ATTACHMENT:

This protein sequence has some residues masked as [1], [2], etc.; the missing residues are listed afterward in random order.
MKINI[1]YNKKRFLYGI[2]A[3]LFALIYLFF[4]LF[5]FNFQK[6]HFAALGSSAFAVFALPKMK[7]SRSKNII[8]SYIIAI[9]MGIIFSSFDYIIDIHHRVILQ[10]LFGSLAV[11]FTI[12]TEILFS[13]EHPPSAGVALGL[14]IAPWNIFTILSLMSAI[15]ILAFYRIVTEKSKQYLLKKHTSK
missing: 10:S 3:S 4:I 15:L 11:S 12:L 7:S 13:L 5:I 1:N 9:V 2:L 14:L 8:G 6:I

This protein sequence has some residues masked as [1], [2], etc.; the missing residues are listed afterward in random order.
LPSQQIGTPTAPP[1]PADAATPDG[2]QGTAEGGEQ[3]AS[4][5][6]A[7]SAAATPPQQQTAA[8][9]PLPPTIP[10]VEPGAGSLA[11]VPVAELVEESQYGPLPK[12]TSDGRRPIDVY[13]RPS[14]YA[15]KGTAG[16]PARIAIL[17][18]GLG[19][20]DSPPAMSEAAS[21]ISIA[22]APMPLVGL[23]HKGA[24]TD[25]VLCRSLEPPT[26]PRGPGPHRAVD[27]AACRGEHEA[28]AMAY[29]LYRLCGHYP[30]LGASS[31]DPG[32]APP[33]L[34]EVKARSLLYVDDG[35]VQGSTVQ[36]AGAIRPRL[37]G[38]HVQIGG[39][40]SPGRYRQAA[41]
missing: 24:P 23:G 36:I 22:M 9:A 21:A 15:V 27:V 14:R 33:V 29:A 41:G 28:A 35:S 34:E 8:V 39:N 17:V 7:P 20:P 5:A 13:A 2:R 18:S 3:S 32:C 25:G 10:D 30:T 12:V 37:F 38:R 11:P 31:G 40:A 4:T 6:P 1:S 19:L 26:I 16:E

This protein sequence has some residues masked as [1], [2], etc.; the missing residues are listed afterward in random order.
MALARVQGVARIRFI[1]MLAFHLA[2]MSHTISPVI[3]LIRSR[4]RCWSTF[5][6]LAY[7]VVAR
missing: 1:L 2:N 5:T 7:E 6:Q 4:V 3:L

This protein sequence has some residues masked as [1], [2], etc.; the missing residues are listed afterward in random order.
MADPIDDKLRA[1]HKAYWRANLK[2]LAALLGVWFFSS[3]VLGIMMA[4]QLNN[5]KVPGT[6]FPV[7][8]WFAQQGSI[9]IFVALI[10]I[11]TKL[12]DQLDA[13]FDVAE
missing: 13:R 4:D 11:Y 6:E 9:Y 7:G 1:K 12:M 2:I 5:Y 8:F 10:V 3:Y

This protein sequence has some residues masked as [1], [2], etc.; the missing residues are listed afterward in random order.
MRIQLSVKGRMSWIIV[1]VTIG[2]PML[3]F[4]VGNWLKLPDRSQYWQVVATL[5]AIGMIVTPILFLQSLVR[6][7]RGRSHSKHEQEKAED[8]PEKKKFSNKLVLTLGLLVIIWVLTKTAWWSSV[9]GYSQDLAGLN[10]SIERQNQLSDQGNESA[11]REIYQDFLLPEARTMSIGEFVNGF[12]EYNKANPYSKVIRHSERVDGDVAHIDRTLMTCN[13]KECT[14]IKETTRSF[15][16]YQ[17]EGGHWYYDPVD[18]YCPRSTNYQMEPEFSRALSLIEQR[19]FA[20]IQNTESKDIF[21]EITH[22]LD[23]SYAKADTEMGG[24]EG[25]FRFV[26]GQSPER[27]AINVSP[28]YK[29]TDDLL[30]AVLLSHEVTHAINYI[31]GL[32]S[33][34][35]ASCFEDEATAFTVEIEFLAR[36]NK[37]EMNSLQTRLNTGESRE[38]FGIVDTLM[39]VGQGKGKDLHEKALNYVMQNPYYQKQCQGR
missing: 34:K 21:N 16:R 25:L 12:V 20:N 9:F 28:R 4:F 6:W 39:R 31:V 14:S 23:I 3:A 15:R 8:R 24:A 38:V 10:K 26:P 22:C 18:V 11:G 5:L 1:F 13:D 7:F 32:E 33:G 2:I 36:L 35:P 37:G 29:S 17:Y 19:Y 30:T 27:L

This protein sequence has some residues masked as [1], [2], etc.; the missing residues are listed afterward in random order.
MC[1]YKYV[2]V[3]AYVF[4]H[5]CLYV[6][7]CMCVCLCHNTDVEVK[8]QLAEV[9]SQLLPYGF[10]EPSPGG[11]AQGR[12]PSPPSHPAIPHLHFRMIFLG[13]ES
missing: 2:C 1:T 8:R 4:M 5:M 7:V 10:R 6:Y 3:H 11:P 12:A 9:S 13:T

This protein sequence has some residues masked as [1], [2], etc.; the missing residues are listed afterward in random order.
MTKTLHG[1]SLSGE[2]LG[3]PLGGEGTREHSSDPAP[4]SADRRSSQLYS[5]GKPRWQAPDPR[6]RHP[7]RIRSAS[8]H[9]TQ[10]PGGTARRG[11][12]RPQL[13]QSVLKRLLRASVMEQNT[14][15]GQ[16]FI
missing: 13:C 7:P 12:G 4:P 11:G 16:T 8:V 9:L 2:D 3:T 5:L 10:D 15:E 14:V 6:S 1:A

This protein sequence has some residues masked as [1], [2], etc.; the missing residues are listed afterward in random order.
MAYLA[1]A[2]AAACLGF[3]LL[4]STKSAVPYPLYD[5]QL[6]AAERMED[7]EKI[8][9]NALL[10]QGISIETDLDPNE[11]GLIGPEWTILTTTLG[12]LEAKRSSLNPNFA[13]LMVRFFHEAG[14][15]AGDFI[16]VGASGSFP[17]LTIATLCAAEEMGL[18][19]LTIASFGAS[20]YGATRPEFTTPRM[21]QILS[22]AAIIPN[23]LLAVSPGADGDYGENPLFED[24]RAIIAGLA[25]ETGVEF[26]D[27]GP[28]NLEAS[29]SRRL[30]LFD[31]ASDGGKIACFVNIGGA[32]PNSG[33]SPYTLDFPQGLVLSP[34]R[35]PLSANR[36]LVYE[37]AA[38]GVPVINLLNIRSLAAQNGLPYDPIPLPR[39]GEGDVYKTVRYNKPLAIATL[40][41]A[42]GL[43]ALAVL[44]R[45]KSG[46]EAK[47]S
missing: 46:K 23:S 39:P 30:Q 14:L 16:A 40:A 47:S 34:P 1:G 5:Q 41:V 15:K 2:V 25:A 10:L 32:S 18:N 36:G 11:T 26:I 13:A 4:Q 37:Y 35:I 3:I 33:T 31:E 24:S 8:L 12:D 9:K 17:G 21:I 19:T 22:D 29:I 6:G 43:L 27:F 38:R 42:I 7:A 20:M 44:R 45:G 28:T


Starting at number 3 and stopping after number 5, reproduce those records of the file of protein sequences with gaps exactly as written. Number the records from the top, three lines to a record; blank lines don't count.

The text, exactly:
This protein sequence has some residues masked as [1], [2], etc.; the missing residues are listed afterward in random order.
MALARVQGVARIRFI[1]MLAFHLA[2]MSHTISPVI[3]LIRSR[4]RCWSTF[5][6]LAY[7]VVAR
missing: 1:L 2:N 5:T 7:E 6:Q 4:V 3:L

This protein sequence has some residues masked as [1], [2], etc.; the missing residues are listed afterward in random order.
MADPIDDKLRA[1]HKAYWRANLK[2]LAALLGVWFFSS[3]VLGIMMA[4]QLNN[5]KVPGT[6]FPV[7][8]WFAQQGSI[9]IFVALI[10]I[11]TKL[12]DQLDA[13]FDVAE
missing: 13:R 4:D 11:Y 6:E 9:Y 7:G 1:K 12:M 2:I 5:Y 8:F 10:V 3:Y

This protein sequence has some residues masked as [1], [2], etc.; the missing residues are listed afterward in random order.
MRIQLSVKGRMSWIIV[1]VTIG[2]PML[3]F[4]VGNWLKLPDRSQYWQVVATL[5]AIGMIVTPILFLQSLVR[6][7]RGRSHSKHEQEKAED[8]PEKKKFSNKLVLTLGLLVIIWVLTKTAWWSSV[9]GYSQDLAGLN[10]SIERQNQLSDQGNESA[11]REIYQDFLLPEARTMSIGEFVNGF[12]EYNKANPYSKVIRHSERVDGDVAHIDRTLMTCN[13]KECT[14]IKETTRSF[15][16]YQ[17]EGGHWYYDPVD[18]YCPRSTNYQMEPEFSRALSLIEQR[19]FA[20]IQNTESKDIF[21]EITH[22]LD[23]SYAKADTEMGG[24]EG[25]FRFV[26]GQSPER[27]AINVSP[28]YK[29]TDDLL[30]AVLLSHEVTHAINYI[31]GL[32]S[33][34][35]ASCFEDEATAFTVEIEFLAR[36]NK[37]EMNSLQTRLNTGESRE[38]FGIVDTLM[39]VGQGKGKDLHEKALNYVMQNPYYQKQCQGR
missing: 34:K 21:N 16:R 25:L 12:V 20:N 9:F 28:R 4:F 6:W 39:R 31:V 14:S 23:I 3:A 15:R 8:R 24:A 38:V 10:K 26:P 22:C 18:V 11:G 5:L 1:F 13:D 7:F 32:E 33:G 2:I 36:L 35:P 37:G 29:S 17:Y 19:Y 30:T 27:L